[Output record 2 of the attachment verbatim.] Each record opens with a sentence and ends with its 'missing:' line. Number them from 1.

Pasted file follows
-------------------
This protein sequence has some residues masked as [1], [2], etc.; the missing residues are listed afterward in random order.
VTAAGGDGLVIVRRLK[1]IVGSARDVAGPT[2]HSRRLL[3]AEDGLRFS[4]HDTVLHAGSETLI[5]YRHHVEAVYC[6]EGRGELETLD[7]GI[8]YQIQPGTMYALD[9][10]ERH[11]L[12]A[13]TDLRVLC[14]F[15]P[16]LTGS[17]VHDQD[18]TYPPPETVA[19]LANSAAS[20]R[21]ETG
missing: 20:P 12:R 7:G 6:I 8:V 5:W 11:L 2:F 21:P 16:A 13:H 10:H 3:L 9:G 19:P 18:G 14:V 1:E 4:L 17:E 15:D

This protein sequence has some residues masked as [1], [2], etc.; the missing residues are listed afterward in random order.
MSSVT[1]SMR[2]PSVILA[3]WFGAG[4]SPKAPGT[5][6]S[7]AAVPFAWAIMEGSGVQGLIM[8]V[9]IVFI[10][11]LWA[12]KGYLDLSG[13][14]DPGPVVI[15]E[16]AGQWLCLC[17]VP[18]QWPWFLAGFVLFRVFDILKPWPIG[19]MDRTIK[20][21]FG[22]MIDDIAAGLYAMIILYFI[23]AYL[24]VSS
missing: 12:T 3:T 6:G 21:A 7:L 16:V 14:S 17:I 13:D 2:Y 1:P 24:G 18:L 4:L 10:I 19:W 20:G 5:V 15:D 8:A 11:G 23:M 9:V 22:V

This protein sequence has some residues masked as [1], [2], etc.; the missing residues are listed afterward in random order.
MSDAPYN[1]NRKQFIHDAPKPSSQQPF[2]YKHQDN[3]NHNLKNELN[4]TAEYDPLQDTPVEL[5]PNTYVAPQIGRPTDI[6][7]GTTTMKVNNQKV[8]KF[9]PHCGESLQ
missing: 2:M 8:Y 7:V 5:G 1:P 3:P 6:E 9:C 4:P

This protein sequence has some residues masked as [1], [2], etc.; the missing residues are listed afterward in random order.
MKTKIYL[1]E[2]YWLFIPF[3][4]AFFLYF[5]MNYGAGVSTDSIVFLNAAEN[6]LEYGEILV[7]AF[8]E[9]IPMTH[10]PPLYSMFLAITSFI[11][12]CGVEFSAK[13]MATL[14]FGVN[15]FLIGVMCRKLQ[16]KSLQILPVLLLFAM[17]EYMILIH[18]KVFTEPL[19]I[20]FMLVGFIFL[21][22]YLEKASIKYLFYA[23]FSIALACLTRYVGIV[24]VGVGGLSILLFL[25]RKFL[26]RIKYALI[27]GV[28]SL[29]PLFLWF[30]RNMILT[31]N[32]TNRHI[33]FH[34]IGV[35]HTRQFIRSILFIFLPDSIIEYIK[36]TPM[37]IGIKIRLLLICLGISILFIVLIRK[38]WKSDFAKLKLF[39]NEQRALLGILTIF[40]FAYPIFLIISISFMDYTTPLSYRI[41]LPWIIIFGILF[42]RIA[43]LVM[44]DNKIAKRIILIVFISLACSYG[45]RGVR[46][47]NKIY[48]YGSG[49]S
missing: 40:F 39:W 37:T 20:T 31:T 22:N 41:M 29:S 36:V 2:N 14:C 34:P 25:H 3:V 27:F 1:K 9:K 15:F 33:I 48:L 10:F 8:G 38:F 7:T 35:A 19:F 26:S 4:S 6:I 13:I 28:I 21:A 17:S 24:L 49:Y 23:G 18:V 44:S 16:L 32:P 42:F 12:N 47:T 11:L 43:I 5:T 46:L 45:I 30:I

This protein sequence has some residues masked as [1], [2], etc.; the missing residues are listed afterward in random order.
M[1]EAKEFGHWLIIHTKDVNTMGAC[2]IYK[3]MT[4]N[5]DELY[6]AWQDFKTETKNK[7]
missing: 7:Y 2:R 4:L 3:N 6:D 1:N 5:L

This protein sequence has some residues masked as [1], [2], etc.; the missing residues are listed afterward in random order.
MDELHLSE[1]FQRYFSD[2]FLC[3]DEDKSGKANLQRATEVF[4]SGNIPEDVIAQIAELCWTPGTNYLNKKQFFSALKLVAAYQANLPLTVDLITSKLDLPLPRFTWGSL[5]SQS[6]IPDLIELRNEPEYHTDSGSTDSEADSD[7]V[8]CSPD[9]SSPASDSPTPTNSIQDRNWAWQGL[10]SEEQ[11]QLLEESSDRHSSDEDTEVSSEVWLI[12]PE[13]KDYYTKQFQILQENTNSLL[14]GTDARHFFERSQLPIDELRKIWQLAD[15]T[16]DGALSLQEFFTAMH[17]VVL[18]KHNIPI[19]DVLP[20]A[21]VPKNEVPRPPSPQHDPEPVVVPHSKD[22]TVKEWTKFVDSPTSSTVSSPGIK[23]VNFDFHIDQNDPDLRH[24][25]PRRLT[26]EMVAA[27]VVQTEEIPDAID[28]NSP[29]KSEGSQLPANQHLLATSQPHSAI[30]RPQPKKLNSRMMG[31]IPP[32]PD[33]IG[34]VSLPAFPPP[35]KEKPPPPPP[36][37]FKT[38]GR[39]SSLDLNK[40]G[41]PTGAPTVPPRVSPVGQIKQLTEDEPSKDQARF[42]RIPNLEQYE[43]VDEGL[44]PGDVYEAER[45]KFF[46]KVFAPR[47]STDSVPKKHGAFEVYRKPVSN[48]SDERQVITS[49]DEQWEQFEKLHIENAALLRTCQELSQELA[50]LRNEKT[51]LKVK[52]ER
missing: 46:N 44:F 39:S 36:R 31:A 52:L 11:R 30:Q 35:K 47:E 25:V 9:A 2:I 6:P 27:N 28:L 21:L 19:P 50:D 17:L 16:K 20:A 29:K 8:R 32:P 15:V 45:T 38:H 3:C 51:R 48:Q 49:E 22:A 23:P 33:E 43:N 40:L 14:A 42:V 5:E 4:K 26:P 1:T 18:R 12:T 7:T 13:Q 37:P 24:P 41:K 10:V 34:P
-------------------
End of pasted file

This protein sequence has some residues masked as [1], [2], etc.; the missing residues are listed afterward in random order.
MSSVT[1]SMR[2]PSVILA[3]WFGAG[4]SPKAPGT[5][6]S[7]AAVPFAWAIMEGSGVQGLIM[8]V[9]IVFI[10][11]LWA[12]KGYLDLSG[13][14]DPGPVVI[15]E[16]AGQWLCLC[17]VP[18]QWPWFLAGFVLFRVFDILKPWPIG[19]MDRTIK[20][21]FG[22]MIDDIAAGLYAMIILYFI[23]AYL[24]VSS
missing: 12:T 3:T 6:G 21:A 7:L 16:V 14:S 17:I 13:D 2:Y 1:P 24:G 18:L 4:L 10:I 19:W 20:G 5:V 15:D 8:A 11:G 23:M 9:V 22:V